Posted by James (admin) on November 4th, 2011
Dragon Rampage is a clever, dice-driven game by Richard Launius who has created games including Arkham Horror and Defenders of the Realm. Dragon Rampage though is a bit more light-hearted as players are running from a dragon’s lair with as much treasure as possible.
On their turn, a player rolls the 7 special dice in a way similar to Yahtzee as a player can use 2 re-rolls to re-roll as many or as few dice as they wish (apart from dragon results which are instantly locked). When the player stops rolling, they record how many of the 6 different results they scored. The round ends when all players have had a turn and each of the different results is evaluated. The players with the most of each result get a benefit. For example, the player with the most defence results is immune to damage, the players with second most defence results heals 1 damage, and anyone else with defence results gets nothing. As well as defence, the different results also deal with finding treasure, looting other players, attacking the dragon, running, and being attacked by the dragon (you don’t want this final type of result).
Running is an important element. Those nearest the dragon are usually (but not always) most likely to get attacked by the dragon so getting away from the dragon is good, plus moving towards the exit gives a player a bonus like a free treasure. As well as allocating dice (which I’ll describe more in a moment), there are lots of smaller decisions to make too such as using cards to alter actions and using treasures to boost your abilities.
The winner is the player who has the most victory points (VPs) as the end of the game and game end can be caused in several ways. Most VPs are scored the same no matter what, but some are calculated slightly differently depending on what caused the game to end: if a player reaches the exit, the player who escapes wins outright; if the dragon is slain, the characters nearest the exit gets minus VPs; if a player is slain, players nearest the exit get bonus VPs. So, there’s lots to balance: Head to the exit or not, gain VPs via treasure, gain VPs by injuring the dragon, rob players, gain treasure, etc.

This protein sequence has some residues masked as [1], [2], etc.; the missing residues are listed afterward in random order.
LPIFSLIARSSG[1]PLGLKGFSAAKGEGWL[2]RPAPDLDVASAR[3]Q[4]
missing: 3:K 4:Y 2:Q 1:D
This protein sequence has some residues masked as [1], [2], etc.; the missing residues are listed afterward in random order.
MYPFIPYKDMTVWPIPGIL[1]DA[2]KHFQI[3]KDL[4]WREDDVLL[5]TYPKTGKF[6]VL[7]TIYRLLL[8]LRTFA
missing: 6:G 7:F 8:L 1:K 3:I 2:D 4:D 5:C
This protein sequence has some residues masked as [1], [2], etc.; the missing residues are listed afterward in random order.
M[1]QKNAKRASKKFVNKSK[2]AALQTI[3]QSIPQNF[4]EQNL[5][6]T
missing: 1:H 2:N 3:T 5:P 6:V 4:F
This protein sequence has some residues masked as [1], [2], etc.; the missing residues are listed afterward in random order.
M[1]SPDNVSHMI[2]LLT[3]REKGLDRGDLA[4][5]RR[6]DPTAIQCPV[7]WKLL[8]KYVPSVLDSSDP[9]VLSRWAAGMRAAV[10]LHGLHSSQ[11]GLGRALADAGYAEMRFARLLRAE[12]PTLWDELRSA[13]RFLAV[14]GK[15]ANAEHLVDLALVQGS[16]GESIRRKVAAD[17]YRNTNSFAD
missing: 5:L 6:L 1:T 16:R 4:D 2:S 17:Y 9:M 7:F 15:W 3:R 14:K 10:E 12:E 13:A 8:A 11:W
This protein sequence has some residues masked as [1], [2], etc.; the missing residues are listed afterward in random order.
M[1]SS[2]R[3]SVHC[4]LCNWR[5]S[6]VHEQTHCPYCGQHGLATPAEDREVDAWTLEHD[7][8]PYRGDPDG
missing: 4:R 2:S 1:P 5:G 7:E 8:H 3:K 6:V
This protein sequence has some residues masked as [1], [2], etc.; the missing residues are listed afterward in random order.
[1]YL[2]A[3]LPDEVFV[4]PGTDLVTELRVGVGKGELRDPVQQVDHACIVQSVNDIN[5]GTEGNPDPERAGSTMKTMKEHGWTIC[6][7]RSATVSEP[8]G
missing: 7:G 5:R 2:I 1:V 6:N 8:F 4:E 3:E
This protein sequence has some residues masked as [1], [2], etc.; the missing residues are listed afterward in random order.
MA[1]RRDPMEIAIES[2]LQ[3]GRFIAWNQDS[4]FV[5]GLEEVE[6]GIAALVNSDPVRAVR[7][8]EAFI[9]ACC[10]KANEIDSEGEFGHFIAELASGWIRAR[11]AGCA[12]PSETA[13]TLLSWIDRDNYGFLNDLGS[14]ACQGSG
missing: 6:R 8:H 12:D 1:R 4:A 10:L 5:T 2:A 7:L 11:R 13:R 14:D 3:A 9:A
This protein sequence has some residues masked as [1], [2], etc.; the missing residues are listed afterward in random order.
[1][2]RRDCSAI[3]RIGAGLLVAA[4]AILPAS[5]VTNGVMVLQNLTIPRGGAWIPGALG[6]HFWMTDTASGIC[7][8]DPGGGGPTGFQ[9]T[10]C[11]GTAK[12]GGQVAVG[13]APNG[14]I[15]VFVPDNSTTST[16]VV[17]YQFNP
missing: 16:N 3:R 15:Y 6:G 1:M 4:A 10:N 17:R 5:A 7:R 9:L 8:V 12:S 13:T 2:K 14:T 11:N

Overall, I really enjoyed Dragon Rampage. The clever element is that whilst it is a dice game, the outcome of each round is based on the amounts of each result a player has recorded relative to other players, and not purely the actual amounts of each result. For example, if red player got 5 axes, blue got 2 axes and green got 1 axe – then red gets the 1st benefit, blue gets 2nd benefit and green gets nothing. So, a player can use lots of one result to secure a main benefit but it’s always at the cost of not having many dice with which to try and secure other benefits. This is a great balance and you have the choice of less chance across lots of categories, or focussing to have better chances in only one or two categories.
Of course, the dice you roll will determine what’s possible so you need to react to the results too and find a way to make them work for you. Also, players roll and allocate all their dice before the next player does, so the first player in a round has no idea what other players will roll but has the benefit that they will win ties (as ties are broken in player order). Players that go last know exactly what amounts of each result they need but lose ties so often need to work that little bit harder to qualify for benefits.
The different game ends make for interesting decisions too. Our game had an exciting end as I was trying to manage running for the exit, trying to block other players from finishing off the dragon so I didn’t get negative VPs (which I had damaged a lot myself before running for the exit) and trying to get another player killed (to try and end the game so I’d score bonus VPs for being near the exit). This sort of choice in a game is always entertaining.
Many treasures give you special abilities but I liked how each player (all different characters) have their own set of cards they can use (once earned) which are specific to their character and give various special abilities too – so each player has slightly different options. Player interaction is high due to players allocating their results (as well as occasional stealing). Also, there isn’t much downtime as you’re always watching to see what other players do with their dice (and may have cards you want to play on another player’s turn too).
A few of the physical elements of Dragon Rampage could be improved. The dice themselves are a bit tricky to read sometimes. Also, I’m not a fan of lots of text describing rules on game boards (even if, in this case, it’s the player boards and not the main game board) as I prefer icons to communicate these things. However, these are minor items.
It’s a little bit more expensive than I would like (I can see how a cheaper, smaller version could be produced) which is the only thing that stopped me buying a copy at Spiel, but it is a game that I definitely want to play again and I expect I will buy a copy of at some point.
[Played with 3 players - This worked really well and I expect it to work even better with 4 and 5 players]